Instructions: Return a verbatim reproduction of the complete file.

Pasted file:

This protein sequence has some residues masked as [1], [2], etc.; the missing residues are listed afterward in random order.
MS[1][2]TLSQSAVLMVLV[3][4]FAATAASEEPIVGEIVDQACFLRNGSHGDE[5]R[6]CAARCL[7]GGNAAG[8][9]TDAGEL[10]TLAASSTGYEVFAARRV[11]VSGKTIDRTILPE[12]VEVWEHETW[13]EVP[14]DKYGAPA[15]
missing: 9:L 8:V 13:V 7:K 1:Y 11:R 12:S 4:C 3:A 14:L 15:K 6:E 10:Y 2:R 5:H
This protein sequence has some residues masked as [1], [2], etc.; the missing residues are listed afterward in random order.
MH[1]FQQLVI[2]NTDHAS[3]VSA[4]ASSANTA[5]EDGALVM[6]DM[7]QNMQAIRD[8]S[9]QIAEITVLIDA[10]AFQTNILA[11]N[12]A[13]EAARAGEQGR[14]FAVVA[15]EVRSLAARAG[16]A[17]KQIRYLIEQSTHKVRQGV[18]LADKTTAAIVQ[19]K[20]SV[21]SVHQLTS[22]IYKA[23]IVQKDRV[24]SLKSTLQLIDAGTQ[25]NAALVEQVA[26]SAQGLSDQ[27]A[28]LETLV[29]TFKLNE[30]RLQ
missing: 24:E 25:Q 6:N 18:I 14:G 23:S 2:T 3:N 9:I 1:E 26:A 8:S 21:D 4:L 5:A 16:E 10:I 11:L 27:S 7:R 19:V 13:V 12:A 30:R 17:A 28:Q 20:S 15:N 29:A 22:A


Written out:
This protein sequence has some residues masked as [1], [2], etc.; the missing residues are listed afterward in random order.
MS[1][2]TLSQSAVLMVLV[3][4]FAATAASEEPIVGEIVDQACFLRNGSHGDE[5]R[6]CAARCL[7]GGNAAG[8][9]TDAGEL[10]TLAASSTGYEVFAARRV[11]VSGKTIDRTILPE[12]VEVWEHETW[13]EVP[14]DKYGAPA[15]
missing: 9:L 8:V 13:V 7:K 1:Y 11:R 12:S 4:C 3:A 14:L 15:K 6:E 10:Y 2:R 5:H
This protein sequence has some residues masked as [1], [2], etc.; the missing residues are listed afterward in random order.
MH[1]FQQLVI[2]NTDHAS[3]VSA[4]ASSANTA[5]EDGALVM[6]DM[7]QNMQAIRD[8]S[9]QIAEITVLIDA[10]AFQTNILA[11]N[12]A[13]EAARAGEQGR[14]FAVVA[15]EVRSLAARAG[16]A[17]KQIRYLIEQSTHKVRQGV[18]LADKTTAAIVQ[19]K[20]SV[21]SVHQLTS[22]IYKA[23]IVQKDRV[24]SLKSTLQLIDAGTQ[25]NAALVEQVA[26]SAQGLSDQ[27]A[28]LETLV[29]TFKLNE[30]RLQ
missing: 24:E 25:Q 6:N 18:I 14:G 23:S 2:T 3:N 9:I 1:E 26:A 8:S 21:D 4:L 5:A 16:E 10:I 11:L 27:S 7:R 19:V 13:V 12:A 30:R 17:A 28:Q 20:S 15:N 29:A 22:A